According to Allan Hobson's "activation-synthesis" theory, dreams are a subjective interpretation of the results of brain activation during sleep.
    This theory has been presented as a major alternative to Freud's theory. Nowadays Freud's theories are regarded as being largely Freud's own speculations, and not subject by Freud or indeed any of his followers to proper scientific testing. But just because Freud is wrong it does not follow that some other particular theory is right.
    My own understanding of Hobson's theory comes from his book Sleep, published as a volume of the "Scientific American Library", and in particular Chapter 7, "Dreaming". It seems to me that his formulation of the theory comes perilously close to the following -

Dreaming occurs as a result of brain activity, altered brain states and neurochemical changes that occur during dreaming.
The problem with this formulation is that you could apply it to any other mental state, and it wouldn't particularly tell you much, other than reasserting one's faith in the materialistic hypothesis. For example -
Anger occurs as a result of brain activity, altered brain states and neurochemical changes that occur during anger.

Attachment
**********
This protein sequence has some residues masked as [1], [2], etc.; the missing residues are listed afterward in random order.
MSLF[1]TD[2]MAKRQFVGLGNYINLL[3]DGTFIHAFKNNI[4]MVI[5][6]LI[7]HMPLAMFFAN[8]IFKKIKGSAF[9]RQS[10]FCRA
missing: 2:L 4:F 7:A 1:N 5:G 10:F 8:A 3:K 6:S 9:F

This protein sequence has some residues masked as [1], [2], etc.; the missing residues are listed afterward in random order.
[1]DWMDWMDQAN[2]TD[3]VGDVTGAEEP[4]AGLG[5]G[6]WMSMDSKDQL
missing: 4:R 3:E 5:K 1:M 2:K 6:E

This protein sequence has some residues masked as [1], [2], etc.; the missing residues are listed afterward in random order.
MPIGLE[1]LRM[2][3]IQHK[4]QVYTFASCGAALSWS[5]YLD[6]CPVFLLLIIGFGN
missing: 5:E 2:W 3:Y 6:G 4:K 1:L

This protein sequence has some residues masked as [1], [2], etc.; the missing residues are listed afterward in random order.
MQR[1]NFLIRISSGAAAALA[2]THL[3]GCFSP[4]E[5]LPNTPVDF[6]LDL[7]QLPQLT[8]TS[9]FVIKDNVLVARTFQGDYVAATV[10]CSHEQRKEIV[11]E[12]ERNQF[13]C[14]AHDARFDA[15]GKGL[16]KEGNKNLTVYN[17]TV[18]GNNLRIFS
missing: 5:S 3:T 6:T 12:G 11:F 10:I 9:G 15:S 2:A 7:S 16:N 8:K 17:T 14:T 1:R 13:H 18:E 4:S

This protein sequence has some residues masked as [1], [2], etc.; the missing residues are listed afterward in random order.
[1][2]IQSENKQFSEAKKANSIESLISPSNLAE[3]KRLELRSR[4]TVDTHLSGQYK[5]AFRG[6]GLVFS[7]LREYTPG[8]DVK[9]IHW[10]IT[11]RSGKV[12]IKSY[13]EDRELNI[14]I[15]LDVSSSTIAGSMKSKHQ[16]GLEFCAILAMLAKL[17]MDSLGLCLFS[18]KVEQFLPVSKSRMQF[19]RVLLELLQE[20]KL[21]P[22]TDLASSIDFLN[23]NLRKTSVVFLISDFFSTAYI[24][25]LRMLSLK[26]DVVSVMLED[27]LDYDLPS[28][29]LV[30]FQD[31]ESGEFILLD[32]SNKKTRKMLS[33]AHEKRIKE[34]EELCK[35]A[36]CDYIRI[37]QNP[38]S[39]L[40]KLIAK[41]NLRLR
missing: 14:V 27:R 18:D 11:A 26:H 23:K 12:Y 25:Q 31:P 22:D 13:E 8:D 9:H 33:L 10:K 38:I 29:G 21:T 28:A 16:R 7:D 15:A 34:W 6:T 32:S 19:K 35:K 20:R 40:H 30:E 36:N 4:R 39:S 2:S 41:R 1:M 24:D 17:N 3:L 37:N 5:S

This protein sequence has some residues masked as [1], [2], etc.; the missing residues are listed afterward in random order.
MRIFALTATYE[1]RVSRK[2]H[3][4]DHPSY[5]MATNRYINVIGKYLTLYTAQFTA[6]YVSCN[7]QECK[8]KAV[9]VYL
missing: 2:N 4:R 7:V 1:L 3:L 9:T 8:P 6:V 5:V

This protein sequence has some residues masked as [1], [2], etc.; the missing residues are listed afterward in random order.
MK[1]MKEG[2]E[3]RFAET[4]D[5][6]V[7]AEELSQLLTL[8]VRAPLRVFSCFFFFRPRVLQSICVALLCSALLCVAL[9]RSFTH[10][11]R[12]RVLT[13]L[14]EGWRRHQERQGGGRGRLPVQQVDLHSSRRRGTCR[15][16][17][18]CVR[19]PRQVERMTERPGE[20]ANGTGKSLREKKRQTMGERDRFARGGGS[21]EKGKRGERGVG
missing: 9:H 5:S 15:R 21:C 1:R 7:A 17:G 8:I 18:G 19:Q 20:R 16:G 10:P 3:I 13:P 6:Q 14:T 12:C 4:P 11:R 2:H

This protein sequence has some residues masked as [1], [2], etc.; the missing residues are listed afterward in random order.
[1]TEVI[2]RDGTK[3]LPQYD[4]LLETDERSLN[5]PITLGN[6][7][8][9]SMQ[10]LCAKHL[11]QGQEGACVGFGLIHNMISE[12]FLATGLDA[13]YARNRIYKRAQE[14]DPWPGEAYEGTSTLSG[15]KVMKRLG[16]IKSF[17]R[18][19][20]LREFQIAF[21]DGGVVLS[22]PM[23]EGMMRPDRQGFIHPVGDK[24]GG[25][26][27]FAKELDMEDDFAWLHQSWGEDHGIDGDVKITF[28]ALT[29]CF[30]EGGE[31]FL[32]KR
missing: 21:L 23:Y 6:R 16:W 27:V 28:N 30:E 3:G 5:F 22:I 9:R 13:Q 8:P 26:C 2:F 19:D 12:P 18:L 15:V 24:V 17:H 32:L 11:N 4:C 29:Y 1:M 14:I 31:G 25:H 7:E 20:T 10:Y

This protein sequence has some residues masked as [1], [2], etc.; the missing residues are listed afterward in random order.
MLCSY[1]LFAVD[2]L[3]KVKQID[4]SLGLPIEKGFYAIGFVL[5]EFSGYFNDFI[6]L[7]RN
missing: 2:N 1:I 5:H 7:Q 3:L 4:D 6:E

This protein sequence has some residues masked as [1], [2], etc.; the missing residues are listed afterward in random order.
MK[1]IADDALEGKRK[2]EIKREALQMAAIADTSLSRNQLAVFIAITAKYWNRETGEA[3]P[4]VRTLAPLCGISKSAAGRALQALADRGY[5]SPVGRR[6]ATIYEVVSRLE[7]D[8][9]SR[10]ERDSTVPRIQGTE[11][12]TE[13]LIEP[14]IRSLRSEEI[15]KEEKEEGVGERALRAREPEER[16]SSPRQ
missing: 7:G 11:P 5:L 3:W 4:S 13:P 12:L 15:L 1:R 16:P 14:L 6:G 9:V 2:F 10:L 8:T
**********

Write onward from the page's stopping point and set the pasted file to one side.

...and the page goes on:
Hobson seems to be certain that if he can show dreaming results from altered neurochemistry, then the content of dreams is not of any great significance. He suggests that there may be no possibility of explaining why a dream has one plot or another plot. He implicitly rejects the possibility that there might exist a creative force deliberately constructing the plot.
    I think that Hobson has fallen prey to the fallacy of thinking that phenomena in living organisms either have a mechanistic explanation or they have a teleological (i.e. purposeful) explanation. So if dreams result from altered neurochemistry, then there is no need to explain the processes that construct them, or to investigate the purpose that might lie behind such construction. But it is almost a defining property of life that processes in living organisms have both mechanistic and teleological explanations. We get angry because of neurochemical changes in our brain that occur during anger, but we can also observe that anger serves a purpose, which is to encourage certain types of behaviour in the types of situation that tend to give rise to anger.
    It is equally possible that when we observe neurochemical changes in the brain during dreaming, what we are observing is precisely the activation of the brain's ability to construct dreams for whatever purpose it is that they are constructed, and that the choice of plot is not just the accidental collision of random neural activation and subjective interpretation.